Carson National Forest Outfitter-Guide Program Analysis


What is it? An outfitter-guide program analysis uses a number of factors to determine the future of the program on a forest. It provides a clear framework in which to decide what type and amount of commercial services are appropriate in an area.

Why are you doing it now?  In September 2008, the Forest Service issued updated guidance for outfitter-guide permit administration. The guidance includes a requirement for determining the public or agency need for outfitted and guided activities. It also directs the agency to conduct a resource capacity analysis if unacceptable conditions are occurring and to determine the allocation of use between the general public and those who use outfitter-guide services.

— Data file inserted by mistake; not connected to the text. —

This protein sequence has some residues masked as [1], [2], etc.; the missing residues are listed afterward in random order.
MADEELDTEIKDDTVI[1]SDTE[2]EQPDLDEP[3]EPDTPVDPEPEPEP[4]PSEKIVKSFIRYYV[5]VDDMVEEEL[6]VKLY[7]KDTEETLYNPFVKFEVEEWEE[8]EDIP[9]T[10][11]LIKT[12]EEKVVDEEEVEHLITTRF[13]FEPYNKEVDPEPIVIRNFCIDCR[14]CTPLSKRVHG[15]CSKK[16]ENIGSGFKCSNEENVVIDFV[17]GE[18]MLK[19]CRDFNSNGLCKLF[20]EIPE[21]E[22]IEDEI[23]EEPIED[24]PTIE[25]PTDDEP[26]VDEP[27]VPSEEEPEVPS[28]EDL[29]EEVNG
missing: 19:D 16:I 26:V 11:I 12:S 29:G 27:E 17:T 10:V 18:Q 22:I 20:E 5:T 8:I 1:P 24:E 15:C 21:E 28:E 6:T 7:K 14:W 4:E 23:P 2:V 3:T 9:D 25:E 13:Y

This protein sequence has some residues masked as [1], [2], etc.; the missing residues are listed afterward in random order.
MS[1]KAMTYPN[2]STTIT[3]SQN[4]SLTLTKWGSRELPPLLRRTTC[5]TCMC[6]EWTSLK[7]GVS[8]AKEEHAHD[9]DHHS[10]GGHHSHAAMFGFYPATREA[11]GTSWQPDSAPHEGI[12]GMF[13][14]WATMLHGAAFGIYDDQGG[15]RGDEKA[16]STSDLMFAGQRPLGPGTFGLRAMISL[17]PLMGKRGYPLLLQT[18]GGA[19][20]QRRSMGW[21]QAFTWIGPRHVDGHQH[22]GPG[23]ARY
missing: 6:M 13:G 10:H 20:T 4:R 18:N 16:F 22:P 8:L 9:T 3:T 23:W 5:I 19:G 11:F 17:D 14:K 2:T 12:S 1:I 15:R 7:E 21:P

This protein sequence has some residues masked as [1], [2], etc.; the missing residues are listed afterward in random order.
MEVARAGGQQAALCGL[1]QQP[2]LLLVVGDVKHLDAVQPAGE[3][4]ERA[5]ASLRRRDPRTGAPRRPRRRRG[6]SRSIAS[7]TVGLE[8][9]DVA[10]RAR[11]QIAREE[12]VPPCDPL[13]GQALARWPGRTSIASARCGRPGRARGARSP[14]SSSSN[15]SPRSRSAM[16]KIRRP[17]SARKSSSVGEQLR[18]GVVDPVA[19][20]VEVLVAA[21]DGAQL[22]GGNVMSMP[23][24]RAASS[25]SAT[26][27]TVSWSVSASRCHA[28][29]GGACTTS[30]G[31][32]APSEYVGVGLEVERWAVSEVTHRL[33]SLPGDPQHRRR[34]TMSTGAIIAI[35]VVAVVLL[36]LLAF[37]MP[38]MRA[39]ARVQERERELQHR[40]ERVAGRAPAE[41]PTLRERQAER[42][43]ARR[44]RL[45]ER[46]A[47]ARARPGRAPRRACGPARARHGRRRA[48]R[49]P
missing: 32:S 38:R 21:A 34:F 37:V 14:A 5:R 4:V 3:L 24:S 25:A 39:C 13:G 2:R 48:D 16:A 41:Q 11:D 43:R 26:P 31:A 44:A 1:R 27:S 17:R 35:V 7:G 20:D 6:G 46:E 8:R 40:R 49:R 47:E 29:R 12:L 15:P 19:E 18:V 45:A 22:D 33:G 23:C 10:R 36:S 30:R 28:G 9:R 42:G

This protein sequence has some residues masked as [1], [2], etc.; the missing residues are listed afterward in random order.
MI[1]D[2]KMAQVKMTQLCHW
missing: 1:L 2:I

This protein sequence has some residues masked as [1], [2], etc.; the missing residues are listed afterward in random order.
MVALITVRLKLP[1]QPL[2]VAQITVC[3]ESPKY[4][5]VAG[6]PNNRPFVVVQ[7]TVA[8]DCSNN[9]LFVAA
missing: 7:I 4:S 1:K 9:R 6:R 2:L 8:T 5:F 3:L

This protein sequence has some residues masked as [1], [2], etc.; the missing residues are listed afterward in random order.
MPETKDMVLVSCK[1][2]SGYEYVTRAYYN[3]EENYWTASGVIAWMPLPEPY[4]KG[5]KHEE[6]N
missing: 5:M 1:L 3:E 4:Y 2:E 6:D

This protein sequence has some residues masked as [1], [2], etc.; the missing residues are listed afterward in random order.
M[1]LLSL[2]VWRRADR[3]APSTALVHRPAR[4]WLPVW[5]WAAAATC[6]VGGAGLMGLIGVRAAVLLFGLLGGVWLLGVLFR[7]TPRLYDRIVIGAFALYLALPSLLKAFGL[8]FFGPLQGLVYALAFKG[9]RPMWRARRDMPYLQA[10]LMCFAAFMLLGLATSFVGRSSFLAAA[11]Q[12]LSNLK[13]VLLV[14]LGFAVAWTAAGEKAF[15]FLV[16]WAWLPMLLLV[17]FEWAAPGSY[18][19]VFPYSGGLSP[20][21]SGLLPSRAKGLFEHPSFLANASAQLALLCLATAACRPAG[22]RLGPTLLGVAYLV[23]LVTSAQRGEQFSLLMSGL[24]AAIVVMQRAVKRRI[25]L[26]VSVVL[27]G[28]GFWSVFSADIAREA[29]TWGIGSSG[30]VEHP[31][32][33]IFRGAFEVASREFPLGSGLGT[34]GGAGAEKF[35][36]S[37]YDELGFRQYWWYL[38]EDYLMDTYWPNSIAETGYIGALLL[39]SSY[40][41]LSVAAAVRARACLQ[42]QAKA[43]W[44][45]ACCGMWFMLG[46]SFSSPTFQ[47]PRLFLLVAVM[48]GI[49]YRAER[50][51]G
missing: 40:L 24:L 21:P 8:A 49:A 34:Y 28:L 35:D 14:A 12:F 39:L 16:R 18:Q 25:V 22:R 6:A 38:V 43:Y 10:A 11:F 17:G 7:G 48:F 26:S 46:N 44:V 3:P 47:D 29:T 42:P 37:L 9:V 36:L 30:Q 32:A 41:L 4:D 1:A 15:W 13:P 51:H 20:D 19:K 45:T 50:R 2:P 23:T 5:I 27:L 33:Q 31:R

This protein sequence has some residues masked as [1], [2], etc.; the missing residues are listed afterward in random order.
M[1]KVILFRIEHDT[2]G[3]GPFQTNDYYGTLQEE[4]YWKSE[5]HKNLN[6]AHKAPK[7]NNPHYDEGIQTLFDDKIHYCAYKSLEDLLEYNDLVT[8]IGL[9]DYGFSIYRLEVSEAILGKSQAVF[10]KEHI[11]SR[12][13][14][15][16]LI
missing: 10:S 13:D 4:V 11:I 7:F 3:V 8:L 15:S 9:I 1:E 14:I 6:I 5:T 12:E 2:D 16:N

What are the benefits? Conducting an outfitter-guide program analysis can benefit not only visitors by identifying unmet needs, but can ensure that existing and future outfitters continue to offer quality experiences. This is a proactive approach that looks at trends, resource and social concerns, economic benefits to communities, and uses stakeholder input to determine the right mix of outfitted and unguided recreation opportunities.